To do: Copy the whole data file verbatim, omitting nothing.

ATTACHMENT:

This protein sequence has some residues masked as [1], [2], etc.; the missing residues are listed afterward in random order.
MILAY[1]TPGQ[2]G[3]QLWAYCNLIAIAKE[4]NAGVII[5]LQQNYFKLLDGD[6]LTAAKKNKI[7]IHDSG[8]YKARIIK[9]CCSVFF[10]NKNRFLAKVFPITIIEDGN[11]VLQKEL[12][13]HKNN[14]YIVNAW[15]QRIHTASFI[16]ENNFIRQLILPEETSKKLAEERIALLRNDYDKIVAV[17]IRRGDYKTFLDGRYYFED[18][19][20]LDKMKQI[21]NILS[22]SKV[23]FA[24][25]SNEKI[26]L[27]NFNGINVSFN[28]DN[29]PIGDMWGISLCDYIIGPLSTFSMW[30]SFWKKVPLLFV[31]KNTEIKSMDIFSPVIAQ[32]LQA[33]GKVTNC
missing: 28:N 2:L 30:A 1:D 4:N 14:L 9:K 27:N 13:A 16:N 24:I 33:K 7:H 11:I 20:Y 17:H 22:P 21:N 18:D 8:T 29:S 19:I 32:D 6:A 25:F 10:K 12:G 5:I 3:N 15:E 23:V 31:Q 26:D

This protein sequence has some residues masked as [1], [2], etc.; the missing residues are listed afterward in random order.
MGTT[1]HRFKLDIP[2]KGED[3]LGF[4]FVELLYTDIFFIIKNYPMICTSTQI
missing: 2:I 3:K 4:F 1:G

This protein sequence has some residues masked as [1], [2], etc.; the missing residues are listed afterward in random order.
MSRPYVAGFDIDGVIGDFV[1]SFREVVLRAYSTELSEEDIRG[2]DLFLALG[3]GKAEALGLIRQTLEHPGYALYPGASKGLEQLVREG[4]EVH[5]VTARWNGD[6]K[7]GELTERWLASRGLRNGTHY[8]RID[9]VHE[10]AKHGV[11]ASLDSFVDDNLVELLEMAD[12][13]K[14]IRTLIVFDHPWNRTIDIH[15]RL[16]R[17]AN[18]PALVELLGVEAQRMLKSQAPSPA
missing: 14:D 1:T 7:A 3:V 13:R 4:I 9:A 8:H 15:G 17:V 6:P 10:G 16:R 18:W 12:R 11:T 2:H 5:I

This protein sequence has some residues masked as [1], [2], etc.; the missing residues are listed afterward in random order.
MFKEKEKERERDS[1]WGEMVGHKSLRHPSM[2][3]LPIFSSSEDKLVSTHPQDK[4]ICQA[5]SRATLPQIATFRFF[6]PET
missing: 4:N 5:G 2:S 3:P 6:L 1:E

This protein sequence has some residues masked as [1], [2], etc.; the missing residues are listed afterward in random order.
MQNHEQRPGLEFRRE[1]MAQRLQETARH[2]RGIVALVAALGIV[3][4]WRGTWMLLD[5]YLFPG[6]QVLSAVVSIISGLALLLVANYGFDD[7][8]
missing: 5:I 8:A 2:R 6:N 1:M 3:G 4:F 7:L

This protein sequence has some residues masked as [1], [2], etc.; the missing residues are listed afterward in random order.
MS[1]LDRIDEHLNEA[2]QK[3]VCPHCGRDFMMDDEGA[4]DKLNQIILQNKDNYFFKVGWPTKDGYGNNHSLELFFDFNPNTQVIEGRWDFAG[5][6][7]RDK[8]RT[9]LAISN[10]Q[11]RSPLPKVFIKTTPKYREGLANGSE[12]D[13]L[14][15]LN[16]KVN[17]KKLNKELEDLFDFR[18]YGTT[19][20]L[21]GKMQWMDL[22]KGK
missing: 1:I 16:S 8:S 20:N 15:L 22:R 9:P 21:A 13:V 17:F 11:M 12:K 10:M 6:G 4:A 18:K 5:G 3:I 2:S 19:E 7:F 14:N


This protein sequence has some residues masked as [1], [2], etc.; the missing residues are listed afterward in random order.
MILAY[1]TPGQ[2]G[3]QLWAYCNLIAIAKE[4]NAGVII[5]LQQNYFKLLDGD[6]LTAAKKNKI[7]IHDSG[8]YKARIIK[9]CCSVFF[10]NKNRFLAKVFPITIIEDGN[11]VLQKEL[12][13]HKNN[14]YIVNAW[15]QRIHTASFI[16]ENNFIRQLILPEETSKKLAEERIALLRNDYDKIVAV[17]IRRGDYKTFLDGRYYFED[18][19][20]LDKMKQI[21]NILS[22]SKV[23]FA[24][25]SNEKI[26]L[27]NFNGINVSFN[28]DN[29]PIGDMWGISLCDYIIGPLSTFSMW[30]SFWKKVPLLFV[31]KNTEIKSMDIFSPVIAQ[32]LQA[33]GKVTNC
missing: 28:N 2:L 30:A 1:D 4:N 14:L 9:K 27:N 13:A 16:N 24:I 33:K 7:H 11:I 20:Y 17:H 22:P 21:N 18:D 8:T 29:S 19:I 32:D 6:A 25:F 10:K 12:G 5:I 3:N 15:E 23:V 31:Q 26:D

This protein sequence has some residues masked as [1], [2], etc.; the missing residues are listed afterward in random order.
MGTT[1]HRFKLDIP[2]KGED[3]LGF[4]FVELLYTDIFFIIKNYPMICTSTQI
missing: 2:I 3:K 4:F 1:G

This protein sequence has some residues masked as [1], [2], etc.; the missing residues are listed afterward in random order.
MSRPYVAGFDIDGVIGDFV[1]SFREVVLRAYSTELSEEDIRG[2]DLFLALG[3]GKAEALGLIRQTLEHPGYALYPGASKGLEQLVREG[4]EVH[5]VTARWNGD[6]K[7]GELTERWLASRGLRNGTHY[8]RID[9]VHE[10]AKHGV[11]ASLDSFVDDNLVELLEMAD[12][13]K[14]IRTLIVFDHPWNRTIDIH[15]RL[16]R[17]AN[18]PALVELLGVEAQRMLKSQAPSPA
missing: 14:D 1:T 7:A 3:V 13:R 4:I 9:A 8:H 15:G 17:V 6:P 10:G 16:R 18:W 12:R 11:T 2:H 5:I

This protein sequence has some residues masked as [1], [2], etc.; the missing residues are listed afterward in random order.
MFKEKEKERERDS[1]WGEMVGHKSLRHPSM[2][3]LPIFSSSEDKLVSTHPQDK[4]ICQA[5]SRATLPQIATFRFF[6]PET
missing: 4:N 5:G 2:S 3:P 6:L 1:E

This protein sequence has some residues masked as [1], [2], etc.; the missing residues are listed afterward in random order.
MQNHEQRPGLEFRRE[1]MAQRLQETARH[2]RGIVALVAALGIV[3][4]WRGTWMLLD[5]YLFPG[6]QVLSAVVSIISGLALLLVANYGFDD[7][8]
missing: 5:I 8:A 2:R 6:N 1:M 3:G 4:F 7:L

This protein sequence has some residues masked as [1], [2], etc.; the missing residues are listed afterward in random order.
MS[1]LDRIDEHLNEA[2]QK[3]VCPHCGRDFMMDDEGA[4]DKLNQIILQNKDNYFFKVGWPTKDGYGNNHSLELFFDFNPNTQVIEGRWDFAG[5][6][7]RDK[8]RT[9]LAISN[10]Q[11]RSPLPKVFIKTTPKYREGLANGSE[12]D[13]L[14][15]LN[16]KVN[17]KKLNKELEDLFDFR[18]YGTT[19][20]L[21]GKMQWMDL[22]KGK
missing: 1:I 16:S 8:S 20:N 15:L 22:R 9:P 21:A 13:V 17:F 11:M 12:K 10:M 6:G 4:A 18:K 5:G 3:I 2:S 19:E 7:F 14:N